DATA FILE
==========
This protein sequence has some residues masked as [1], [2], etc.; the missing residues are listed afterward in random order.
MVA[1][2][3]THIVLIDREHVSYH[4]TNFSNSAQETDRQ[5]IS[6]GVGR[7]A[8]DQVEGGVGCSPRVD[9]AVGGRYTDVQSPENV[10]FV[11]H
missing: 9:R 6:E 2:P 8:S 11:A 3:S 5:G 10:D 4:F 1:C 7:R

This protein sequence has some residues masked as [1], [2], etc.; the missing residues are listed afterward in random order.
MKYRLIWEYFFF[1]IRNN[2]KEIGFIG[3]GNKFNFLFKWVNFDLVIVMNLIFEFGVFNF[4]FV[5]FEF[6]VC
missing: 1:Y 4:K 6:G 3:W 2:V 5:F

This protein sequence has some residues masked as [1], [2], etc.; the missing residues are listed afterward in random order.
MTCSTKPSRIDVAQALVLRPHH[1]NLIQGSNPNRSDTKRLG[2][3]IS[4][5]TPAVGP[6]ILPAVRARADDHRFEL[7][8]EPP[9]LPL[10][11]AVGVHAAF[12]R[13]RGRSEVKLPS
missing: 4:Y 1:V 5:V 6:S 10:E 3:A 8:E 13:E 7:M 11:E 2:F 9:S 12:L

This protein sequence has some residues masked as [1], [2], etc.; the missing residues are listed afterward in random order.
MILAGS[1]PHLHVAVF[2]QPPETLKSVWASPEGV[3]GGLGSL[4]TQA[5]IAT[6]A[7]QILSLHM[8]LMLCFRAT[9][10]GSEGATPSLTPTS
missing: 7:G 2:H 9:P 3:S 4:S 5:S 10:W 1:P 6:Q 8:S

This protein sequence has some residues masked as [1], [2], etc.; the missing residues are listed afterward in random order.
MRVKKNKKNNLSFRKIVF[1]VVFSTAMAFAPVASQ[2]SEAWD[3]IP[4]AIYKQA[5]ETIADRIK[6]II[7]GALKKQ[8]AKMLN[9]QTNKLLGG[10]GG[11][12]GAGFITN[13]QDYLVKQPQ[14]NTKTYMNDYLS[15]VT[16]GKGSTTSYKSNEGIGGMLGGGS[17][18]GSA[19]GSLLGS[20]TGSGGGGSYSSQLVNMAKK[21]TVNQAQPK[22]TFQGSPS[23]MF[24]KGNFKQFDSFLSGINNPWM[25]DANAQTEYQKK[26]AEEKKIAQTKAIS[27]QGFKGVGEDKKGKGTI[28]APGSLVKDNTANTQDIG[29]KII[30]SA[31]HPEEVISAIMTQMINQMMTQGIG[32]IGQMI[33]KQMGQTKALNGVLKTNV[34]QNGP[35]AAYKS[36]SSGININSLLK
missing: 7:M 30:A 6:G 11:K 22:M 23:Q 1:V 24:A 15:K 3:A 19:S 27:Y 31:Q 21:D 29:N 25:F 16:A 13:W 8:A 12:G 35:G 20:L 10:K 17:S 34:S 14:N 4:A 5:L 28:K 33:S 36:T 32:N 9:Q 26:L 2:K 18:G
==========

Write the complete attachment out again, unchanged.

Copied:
This protein sequence has some residues masked as [1], [2], etc.; the missing residues are listed afterward in random order.
MVA[1][2][3]THIVLIDREHVSYH[4]TNFSNSAQETDRQ[5]IS[6]GVGR[7]A[8]DQVEGGVGCSPRVD[9]AVGGRYTDVQSPENV[10]FV[11]H
missing: 9:R 6:E 2:P 8:S 11:A 3:S 5:G 10:D 4:F 1:C 7:R

This protein sequence has some residues masked as [1], [2], etc.; the missing residues are listed afterward in random order.
MKYRLIWEYFFF[1]IRNN[2]KEIGFIG[3]GNKFNFLFKWVNFDLVIVMNLIFEFGVFNF[4]FV[5]FEF[6]VC
missing: 1:Y 4:K 6:G 3:W 2:V 5:F

This protein sequence has some residues masked as [1], [2], etc.; the missing residues are listed afterward in random order.
MTCSTKPSRIDVAQALVLRPHH[1]NLIQGSNPNRSDTKRLG[2][3]IS[4][5]TPAVGP[6]ILPAVRARADDHRFEL[7][8]EPP[9]LPL[10][11]AVGVHAAF[12]R[13]RGRSEVKLPS
missing: 4:Y 1:V 5:V 6:S 10:E 3:A 8:E 13:E 7:M 11:E 2:F 9:S 12:L

This protein sequence has some residues masked as [1], [2], etc.; the missing residues are listed afterward in random order.
MILAGS[1]PHLHVAVF[2]QPPETLKSVWASPEGV[3]GGLGSL[4]TQA[5]IAT[6]A[7]QILSLHM[8]LMLCFRAT[9][10]GSEGATPSLTPTS
missing: 7:G 2:H 9:P 3:S 4:S 5:S 10:W 1:P 6:Q 8:S

This protein sequence has some residues masked as [1], [2], etc.; the missing residues are listed afterward in random order.
MRVKKNKKNNLSFRKIVF[1]VVFSTAMAFAPVASQ[2]SEAWD[3]IP[4]AIYKQA[5]ETIADRIK[6]II[7]GALKKQ[8]AKMLN[9]QTNKLLGG[10]GG[11][12]GAGFITN[13]QDYLVKQPQ[14]NTKTYMNDYLS[15]VT[16]GKGSTTSYKSNEGIGGMLGGGS[17][18]GSA[19]GSLLGS[20]TGSGGGGSYSSQLVNMAKK[21]TVNQAQPK[22]TFQGSPS[23]MF[24]KGNFKQFDSFLSGINNPWM[25]DANAQTEYQKK[26]AEEKKIAQTKAIS[27]QGFKGVGEDKKGKGTI[28]APGSLVKDNTANTQDIG[29]KII[30]SA[31]HPEEVISAIMTQMINQMMTQGIG[32]IGQMI[33]KQMGQTKALNGVLKTNV[34]QNGP[35]AAYKS[36]SSGININSLLK
missing: 7:M 30:A 6:G 11:K 22:M 23:Q 1:V 24:A 15:K 3:A 19:S 27:Y 31:Q 21:D 29:N 25:F 16:A 13:W 8:A 12:G 35:G 20:L 10:K 17:S 34:S 14:N 4:A 5:L 28:K 33:S 36:T 32:N 9:Q 26:L 2:K 18:G